Often, employers take the most liberties with their salaried workers. They know they must follow federal wage and hour laws regarding hourly workers. However, salaried workers may be subject to harsh working requirements with little recourse. The Department of Labor seeks to change the reality for many salaried workers on the lower end of the earnings spectrum. A proposed rule would mandate overtime pay for salaried workers earning less than $55,000 per year who work more than a 40-hour workweek. The rule would also smooth the process of increasing the threshold in the future.
Employers must pay overtime to salaried white-collar workers earning less than $35,568 annually. Even with the low threshold, there are still scores of lawsuits against employers under the Fair Labor Standards Act for failure to pay overtime as required by law.
The DOL proposes to index the threshold to the 35th percentile of average weekly earnings of full-time salaried workers in the lowest-wage Census Region. The new rules would raise the threshold by roughly 55 percent. The actual amount of the change could be even greater since the final threshold is not definitively set in the proposed rules.
In addition, the DOL is raising the salary-level threshold for highly compensated employees from $107,432 to $143,988. Employees under this amount who perform office work and meet the other elements of the exemption must also be paid overtime if they make under the amount.
In addition, the DOL is also proposing automatic hikes in these thresholds every three years based on employment and earnings data. The indexing would keep the DOL from passing new rules to raise the threshold and go through the extensive rulemaking process.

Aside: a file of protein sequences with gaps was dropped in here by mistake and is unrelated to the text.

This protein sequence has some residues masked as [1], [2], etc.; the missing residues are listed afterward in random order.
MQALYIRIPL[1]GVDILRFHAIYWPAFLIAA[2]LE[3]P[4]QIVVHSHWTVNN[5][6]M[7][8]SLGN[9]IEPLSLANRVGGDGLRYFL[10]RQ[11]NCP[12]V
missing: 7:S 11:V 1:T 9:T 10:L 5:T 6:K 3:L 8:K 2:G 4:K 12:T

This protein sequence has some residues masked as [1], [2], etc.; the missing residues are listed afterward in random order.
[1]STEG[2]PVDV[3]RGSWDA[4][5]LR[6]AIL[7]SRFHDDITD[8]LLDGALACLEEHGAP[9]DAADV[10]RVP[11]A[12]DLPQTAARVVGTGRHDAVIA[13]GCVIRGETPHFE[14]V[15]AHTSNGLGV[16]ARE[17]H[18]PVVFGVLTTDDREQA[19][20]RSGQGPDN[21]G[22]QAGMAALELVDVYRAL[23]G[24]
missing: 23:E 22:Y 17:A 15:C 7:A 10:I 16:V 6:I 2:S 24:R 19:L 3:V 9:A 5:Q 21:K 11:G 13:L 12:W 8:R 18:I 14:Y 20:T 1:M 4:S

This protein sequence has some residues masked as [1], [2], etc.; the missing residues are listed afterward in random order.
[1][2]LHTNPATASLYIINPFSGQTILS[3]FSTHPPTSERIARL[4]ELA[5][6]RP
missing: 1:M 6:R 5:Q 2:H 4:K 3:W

The rule changes would drastically increase the number of people who must receive overtime. Under federal law, agencies must estimate the impact of their rules. The DOL estimates that approximately 3.6 million additional people would receive overtime under the new rules.
The Rules Will Still Need to Go Through a Lengthy Process
Currently, the rules are in a proposed format. As federal law requires, the agency must solicit and review comments from the public; the public will have 60 days. The agency could take several years to make its way through the rulemaking process. The agency will need to review hundreds of thousands of comments. The DOL has already pushed off proposed rules by several years.
You Can Sue for Violations of the FLSA
Notwithstanding the proposed rules, employers must still follow the Fair Labor Standards Act requirements regarding overtime. If they fail to pay overtime as required, their employees could sue them in a class action lawsuit. Employees should contact an experienced lawyer if they believe their employer has failed to pay them according to the law.
Contact Our Philadelphia Employment Lawyers at Sidkoff, Pincus & Green P.C.
If you believe your employer has underpaid you in violation of the law, contact our Philadelphia employment lawyers at Sidkoff, Pincus & Green P.C. Call us at 215-574-0600 or contact us online to schedule a consultation. Located in Philadelphia, we serve clients in Pennsylvania and New Jersey.